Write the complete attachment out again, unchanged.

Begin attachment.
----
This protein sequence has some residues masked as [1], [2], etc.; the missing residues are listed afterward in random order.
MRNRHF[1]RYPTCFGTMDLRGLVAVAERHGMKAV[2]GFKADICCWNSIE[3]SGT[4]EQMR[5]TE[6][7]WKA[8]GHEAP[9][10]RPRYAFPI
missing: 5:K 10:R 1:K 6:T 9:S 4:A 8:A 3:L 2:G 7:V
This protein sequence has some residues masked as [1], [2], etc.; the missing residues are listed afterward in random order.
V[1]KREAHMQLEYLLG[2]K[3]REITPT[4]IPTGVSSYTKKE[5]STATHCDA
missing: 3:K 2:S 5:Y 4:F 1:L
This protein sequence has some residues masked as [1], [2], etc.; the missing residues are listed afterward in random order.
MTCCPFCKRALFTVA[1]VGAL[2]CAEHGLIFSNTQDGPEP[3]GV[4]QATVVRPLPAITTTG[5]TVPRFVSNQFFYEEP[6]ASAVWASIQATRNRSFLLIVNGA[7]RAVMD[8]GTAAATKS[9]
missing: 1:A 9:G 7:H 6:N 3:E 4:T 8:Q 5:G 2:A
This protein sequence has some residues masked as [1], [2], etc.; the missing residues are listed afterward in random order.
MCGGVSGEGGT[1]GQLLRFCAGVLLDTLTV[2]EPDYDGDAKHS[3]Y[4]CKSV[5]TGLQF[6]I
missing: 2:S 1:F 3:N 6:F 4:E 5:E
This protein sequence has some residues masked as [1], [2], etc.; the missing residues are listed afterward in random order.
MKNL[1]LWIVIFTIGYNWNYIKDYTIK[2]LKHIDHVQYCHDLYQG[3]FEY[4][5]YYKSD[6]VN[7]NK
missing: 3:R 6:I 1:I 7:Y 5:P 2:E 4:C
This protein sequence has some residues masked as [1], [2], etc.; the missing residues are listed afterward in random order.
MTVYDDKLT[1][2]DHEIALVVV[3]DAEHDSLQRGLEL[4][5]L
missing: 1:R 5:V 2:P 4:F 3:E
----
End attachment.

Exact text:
This protein sequence has some residues masked as [1], [2], etc.; the missing residues are listed afterward in random order.
MRNRHF[1]RYPTCFGTMDLRGLVAVAERHGMKAV[2]GFKADICCWNSIE[3]SGT[4]EQMR[5]TE[6][7]WKA[8]GHEAP[9][10]RPRYAFPI
missing: 5:K 10:R 1:K 6:T 9:S 4:A 8:A 3:L 2:G 7:V
This protein sequence has some residues masked as [1], [2], etc.; the missing residues are listed afterward in random order.
V[1]KREAHMQLEYLLG[2]K[3]REITPT[4]IPTGVSSYTKKE[5]STATHCDA
missing: 3:K 2:S 5:Y 4:F 1:L
This protein sequence has some residues masked as [1], [2], etc.; the missing residues are listed afterward in random order.
MTCCPFCKRALFTVA[1]VGAL[2]CAEHGLIFSNTQDGPEP[3]GV[4]QATVVRPLPAITTTG[5]TVPRFVSNQFFYEEP[6]ASAVWASIQATRNRSFLLIVNGA[7]RAVMD[8]GTAAATKS[9]
missing: 1:A 9:G 7:H 6:N 3:E 4:T 8:Q 5:G 2:A
This protein sequence has some residues masked as [1], [2], etc.; the missing residues are listed afterward in random order.
MCGGVSGEGGT[1]GQLLRFCAGVLLDTLTV[2]EPDYDGDAKHS[3]Y[4]CKSV[5]TGLQF[6]I
missing: 2:S 1:F 3:N 6:F 4:E 5:E
This protein sequence has some residues masked as [1], [2], etc.; the missing residues are listed afterward in random order.
MKNL[1]LWIVIFTIGYNWNYIKDYTIK[2]LKHIDHVQYCHDLYQG[3]FEY[4][5]YYKSD[6]VN[7]NK
missing: 3:R 6:I 1:I 7:Y 5:P 2:E 4:C
This protein sequence has some residues masked as [1], [2], etc.; the missing residues are listed afterward in random order.
MTVYDDKLT[1][2]DHEIALVVV[3]DAEHDSLQRGLEL[4][5]L
missing: 1:R 5:V 2:P 4:F 3:E